A New Gun Range and a Small-Town Investment

October 26, 2021
Mike Sampson

Recently incorporated, Holiday Island, Arkansas, is a small town of about 2,500 in the northwest part of the state, and it now boasts a new climate-controlled five-lane indoor gun range.

Thanks to the ideas and efforts of Brad Handley, owner of Handley Investigation and Security Services LLC, the much-needed indoor range for the area had its grand opening Sept. 11. Handley, a police veteran and instructor of 30 years who retired 4 years ago from the Eureka Springs Police Department, saw the need and made it happen.

He bought an older pavilion-type building and “with a lot of money” to the tune of some $125,000 enclosed the facility, poured concrete floors, walls and a 2-foot thick berm. He added ballistic curtains to the 25-yard range, installed a $6,000 ventilation system, and $6,000 in user-controlled electric rails for target movement. For teaching purposes he added a $45,000 large-screen simulator with a wide range of shoot-don’t shoot scenarios.

Handley said after years of teaching law enforcement personnel and having only outdoor ranges in the vicinity, the need for an indoor facility was obvious. “Everyone got tired of shooting outdoors in all kinds of weather,” he added. 

A primary goal of the range was instruction for area law enforcement personnel and to help get interested trainees ready for the police academy. Since Handley owns a national company that provides security for events, the need for a training facility was even more important, he said.

“My security company has contracts in multiple states. Our bread and butter are the big factories and warehouses.  Training is for law enforcement as well as security officers so we can provide the best trained security in the area.” Handley added.

“In Arkansas, officers need at least 16 hours of annual training, and so many of our small departments have minimal training budgets. I wanted to help fill that need.” 

Classes the range offers include beginner, intermediate, advanced, combat and more. By opening classes to the public, Handley has been able to expand his training audience.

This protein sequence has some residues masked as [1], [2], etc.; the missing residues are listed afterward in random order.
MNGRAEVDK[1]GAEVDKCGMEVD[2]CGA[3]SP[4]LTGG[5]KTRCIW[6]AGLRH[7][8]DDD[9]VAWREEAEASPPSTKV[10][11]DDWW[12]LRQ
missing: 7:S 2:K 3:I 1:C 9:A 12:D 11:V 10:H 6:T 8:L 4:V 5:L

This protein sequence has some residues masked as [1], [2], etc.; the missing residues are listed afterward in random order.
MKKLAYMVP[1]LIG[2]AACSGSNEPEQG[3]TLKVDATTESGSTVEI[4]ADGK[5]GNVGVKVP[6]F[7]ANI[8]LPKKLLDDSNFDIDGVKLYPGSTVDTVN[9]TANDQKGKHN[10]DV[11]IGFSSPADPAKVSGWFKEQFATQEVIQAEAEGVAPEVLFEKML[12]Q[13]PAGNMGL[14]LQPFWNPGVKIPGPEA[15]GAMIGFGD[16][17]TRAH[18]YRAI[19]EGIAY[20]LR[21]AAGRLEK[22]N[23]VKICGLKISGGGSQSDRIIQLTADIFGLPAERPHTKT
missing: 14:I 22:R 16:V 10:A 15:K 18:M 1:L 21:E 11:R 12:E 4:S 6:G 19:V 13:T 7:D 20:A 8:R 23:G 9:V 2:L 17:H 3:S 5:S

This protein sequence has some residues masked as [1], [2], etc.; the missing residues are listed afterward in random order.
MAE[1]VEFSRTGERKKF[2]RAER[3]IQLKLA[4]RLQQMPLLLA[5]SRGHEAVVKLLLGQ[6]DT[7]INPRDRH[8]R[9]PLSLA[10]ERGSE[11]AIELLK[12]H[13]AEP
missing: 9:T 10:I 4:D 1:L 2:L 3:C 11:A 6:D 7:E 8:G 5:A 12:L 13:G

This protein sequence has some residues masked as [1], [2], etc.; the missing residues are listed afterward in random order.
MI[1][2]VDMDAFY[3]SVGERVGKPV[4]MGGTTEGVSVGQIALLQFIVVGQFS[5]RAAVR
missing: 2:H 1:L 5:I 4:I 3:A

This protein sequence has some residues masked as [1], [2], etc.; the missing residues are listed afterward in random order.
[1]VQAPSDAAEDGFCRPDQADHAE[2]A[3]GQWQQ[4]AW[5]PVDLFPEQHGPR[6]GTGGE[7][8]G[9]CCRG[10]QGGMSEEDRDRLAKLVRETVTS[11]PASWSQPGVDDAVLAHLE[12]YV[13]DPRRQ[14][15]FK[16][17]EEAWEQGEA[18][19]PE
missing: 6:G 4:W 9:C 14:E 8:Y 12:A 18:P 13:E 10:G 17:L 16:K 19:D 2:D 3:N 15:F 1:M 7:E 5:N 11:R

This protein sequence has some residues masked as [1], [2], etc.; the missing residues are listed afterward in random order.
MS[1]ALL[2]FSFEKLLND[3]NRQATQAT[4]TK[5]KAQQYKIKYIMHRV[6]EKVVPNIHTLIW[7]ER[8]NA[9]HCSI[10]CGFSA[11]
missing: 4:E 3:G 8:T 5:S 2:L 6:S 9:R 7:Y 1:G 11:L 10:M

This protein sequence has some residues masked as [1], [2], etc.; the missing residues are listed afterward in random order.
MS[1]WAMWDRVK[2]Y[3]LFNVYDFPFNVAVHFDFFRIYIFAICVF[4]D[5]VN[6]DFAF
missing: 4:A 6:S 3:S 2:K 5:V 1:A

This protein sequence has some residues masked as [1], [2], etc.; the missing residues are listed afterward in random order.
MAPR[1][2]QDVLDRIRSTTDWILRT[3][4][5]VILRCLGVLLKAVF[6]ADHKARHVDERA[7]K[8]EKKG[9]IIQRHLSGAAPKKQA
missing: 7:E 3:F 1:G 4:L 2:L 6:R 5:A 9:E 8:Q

Designing the range, he said, included personal experience, Occupational Safety and Health Administration and National Institute for Occupational Safety and Health compliance, safety, and a HEPA filtration system to remove airborne contaminants. “Changing the HEPA filter each year costs about $1,000,” he said, so expenses for an indoor range can add up quickly. Cleaning up spent rounds and lead is a daily task.

For safety, the floor of the range drops 2 inches from the firing line to the berm, so a round hitting the concrete floor has no place to go except into the berm. “The berm alone cost $20,000,” he said. Add to that 6 ballistic curtains and multiple ballistic blocks needing replacement periodically, an indoor range requires a lot of financial planning, he added.

An additional safety feature he incorporated include side walls that are wider at the firing line and taper slightly to direct off-target round into the berm. He also plans to add steel plating on the ceiling of the lanes, “just in case.” Shortly, he will add foam insulation for additional noise control, but that has been delayed with a vendor backlog, he said.

Eyes and ears are a requirement when using the range and when the range lights go on, so does the HEPA ventilation system. Lane rental is $20 per hour and targets are $3 each. Handley offers range memberships but most people prefer the hourly rental.

The simulator classes are a “great teaching tool” and controlling scenarios from the computer console makes the simulator valuable for officer training and classes with multiple encounters such as domestic violence, active shooter, home invasion, and urban and rural incidents, Handley said.

Classes for the public are $89 for 4-6 hours, limited to no more than 5 people and needs, and include handgun safety, selection, cleaning, disassembly and reassembly. The simulator, he said, has been popular and some couples take advantage of the scenarios for a “date night” for both entertainment and learning for a $25 fee.

Handley said for one of his classes, “An 85 year-old lady showed up wanting to learn to use the Smith & Wesson 686 in .357 Magnum she had. I was able to convince her that probably would not be a good gun for her and she settled on a .380.”

The range offers handgun rentals and sales, and has ammo for sale. On the range, Handley limits usage to handguns up to and including .44 Magnum. No rifles or shotguns, but the simulator works for training on those weapons, he said.

Range hours are 8 a.m. to 6 p.m. Monday through Saturday. Handley operates the range with his daughter, a former police officer, who also teaches.

The range shows how ideas and needs can create new opportunities and beneficial services, even for small communities. My neighbors and I plan to hit the range to help a new business, and to Stay safe, be prepared. ~ Mike

Mike Sampson
Mike now calls Northwestern Arkansas home, but has lived and worked in several states and internationally. He has been an independent contractor and consultant since 2006 specializing in risk management, emergency management and training, worked as a law-enforcement planner and technical writer with the Boise, Idaho, Police Department, and also worked as an outfitter’s guide.

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